chapter  20
Weather radar
Pages 1

Weather radar (WXR) was introduced onto

passenger aircraft during the 1950s for pilots to

identify weather conditions and subsequently

reroute around these conditions for the safety and

comfort of passengers. Extreme weather

conditions are a major threat to the safe operation

of an aircraft. Approximately 33% of accidents

are weather related; flight crews need to be

aware of these conditions and understand the

consequences. In the age of digital data com-

munications, aircraft systems, e.g. aircraft

communication addressing and reporting system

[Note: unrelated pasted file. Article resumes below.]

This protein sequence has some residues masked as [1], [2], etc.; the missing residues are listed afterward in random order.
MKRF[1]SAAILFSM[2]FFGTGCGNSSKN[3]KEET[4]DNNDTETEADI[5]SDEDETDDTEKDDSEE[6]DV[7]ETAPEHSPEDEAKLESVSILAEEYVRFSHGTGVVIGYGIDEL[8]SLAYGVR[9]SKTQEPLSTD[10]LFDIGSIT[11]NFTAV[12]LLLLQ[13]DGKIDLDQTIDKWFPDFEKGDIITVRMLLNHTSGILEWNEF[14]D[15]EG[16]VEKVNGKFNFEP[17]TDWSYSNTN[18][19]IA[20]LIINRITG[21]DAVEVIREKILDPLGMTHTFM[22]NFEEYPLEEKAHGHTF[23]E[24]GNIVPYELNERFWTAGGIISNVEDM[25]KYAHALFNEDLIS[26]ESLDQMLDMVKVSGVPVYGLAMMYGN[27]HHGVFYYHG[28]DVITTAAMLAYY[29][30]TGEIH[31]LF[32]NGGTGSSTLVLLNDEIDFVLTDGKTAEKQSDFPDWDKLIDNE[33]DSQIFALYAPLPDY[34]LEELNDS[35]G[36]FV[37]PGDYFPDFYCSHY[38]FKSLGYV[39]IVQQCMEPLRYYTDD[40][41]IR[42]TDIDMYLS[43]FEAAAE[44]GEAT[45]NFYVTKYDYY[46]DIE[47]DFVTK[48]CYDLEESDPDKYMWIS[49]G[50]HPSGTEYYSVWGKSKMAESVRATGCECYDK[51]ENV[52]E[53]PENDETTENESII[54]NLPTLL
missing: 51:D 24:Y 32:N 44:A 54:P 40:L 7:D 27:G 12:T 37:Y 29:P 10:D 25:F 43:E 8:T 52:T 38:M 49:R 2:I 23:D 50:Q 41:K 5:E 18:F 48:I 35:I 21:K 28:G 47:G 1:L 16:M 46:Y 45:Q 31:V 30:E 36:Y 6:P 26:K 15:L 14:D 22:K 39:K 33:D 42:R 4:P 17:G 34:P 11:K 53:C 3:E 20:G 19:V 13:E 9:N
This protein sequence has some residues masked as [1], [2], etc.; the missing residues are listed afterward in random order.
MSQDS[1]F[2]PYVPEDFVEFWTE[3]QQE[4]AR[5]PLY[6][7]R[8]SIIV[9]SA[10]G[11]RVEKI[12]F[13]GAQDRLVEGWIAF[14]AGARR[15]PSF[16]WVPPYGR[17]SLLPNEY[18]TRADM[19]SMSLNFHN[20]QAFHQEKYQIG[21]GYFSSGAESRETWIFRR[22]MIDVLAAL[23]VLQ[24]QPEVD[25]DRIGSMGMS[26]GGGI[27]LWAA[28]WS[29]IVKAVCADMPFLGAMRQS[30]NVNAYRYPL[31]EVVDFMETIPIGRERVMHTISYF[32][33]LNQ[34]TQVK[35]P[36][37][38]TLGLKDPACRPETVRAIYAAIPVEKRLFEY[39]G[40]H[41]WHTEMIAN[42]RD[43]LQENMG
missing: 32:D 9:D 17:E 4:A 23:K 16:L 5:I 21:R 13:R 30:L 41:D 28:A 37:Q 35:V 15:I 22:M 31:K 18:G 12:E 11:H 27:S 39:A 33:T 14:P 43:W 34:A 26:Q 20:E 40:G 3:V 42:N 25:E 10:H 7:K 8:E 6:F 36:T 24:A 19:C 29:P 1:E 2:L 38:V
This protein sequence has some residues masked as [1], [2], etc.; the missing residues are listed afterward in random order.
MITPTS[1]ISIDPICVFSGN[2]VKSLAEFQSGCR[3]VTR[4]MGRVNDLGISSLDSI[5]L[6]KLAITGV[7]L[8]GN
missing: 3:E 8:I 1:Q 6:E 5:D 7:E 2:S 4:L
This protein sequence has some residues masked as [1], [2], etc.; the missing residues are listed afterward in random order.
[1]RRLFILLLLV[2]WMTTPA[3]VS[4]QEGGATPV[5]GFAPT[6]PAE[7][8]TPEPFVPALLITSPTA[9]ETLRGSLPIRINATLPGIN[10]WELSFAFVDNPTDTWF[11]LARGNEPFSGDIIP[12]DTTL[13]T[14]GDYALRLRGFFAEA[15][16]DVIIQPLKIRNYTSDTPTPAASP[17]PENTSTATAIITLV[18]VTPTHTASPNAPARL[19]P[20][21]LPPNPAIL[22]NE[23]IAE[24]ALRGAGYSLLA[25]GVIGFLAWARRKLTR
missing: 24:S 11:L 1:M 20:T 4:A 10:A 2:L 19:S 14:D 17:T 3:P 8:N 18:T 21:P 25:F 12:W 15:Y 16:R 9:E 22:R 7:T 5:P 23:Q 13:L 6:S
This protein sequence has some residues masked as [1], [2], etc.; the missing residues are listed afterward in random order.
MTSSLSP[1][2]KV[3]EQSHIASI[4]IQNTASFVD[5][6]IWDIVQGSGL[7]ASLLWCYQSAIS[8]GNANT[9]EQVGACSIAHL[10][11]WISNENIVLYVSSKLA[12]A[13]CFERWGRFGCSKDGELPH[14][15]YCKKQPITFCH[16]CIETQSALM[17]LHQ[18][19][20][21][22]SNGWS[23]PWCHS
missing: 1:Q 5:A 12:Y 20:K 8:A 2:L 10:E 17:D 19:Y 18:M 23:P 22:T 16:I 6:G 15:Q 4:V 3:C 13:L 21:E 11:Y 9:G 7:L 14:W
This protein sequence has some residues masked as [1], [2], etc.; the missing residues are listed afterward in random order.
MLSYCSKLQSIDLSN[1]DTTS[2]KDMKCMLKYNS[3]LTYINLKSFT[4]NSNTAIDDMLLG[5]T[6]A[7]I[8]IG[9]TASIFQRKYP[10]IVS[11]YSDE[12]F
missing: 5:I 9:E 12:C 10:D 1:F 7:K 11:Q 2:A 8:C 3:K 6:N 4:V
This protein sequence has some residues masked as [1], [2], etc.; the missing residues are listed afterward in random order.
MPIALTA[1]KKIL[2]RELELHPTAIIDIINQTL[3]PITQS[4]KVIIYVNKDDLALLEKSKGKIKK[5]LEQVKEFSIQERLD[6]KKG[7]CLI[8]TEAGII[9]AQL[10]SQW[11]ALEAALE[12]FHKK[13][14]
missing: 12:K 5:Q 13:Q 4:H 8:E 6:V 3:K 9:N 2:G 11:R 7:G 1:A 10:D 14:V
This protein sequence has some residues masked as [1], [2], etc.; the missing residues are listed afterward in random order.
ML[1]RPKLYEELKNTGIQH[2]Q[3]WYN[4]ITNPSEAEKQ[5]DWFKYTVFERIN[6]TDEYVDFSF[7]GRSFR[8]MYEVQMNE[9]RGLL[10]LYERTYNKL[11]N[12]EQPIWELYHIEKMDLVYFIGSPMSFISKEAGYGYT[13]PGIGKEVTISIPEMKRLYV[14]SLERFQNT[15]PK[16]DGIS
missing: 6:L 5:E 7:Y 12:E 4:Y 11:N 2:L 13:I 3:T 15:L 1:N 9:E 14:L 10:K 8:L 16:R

(ACARS), can receive and transmit information

about prevailing weather conditions. The onboard

weather radar, however, provides the crew with

their main source of identifying extreme weather

conditions. A secondary use of weather radar is a

terrain-mapping mode that allows the pilot to

identify features of the ground, e.g. rivers,

coastlines and mountains. Various features are

being added to weather radar systems to provide

many benefits including enhanced displays and

improved turbulence detection. In this chapter we

will review some basic radar principles, and

examine the principles of weather radar including

the detection of severe turbulence and lightning.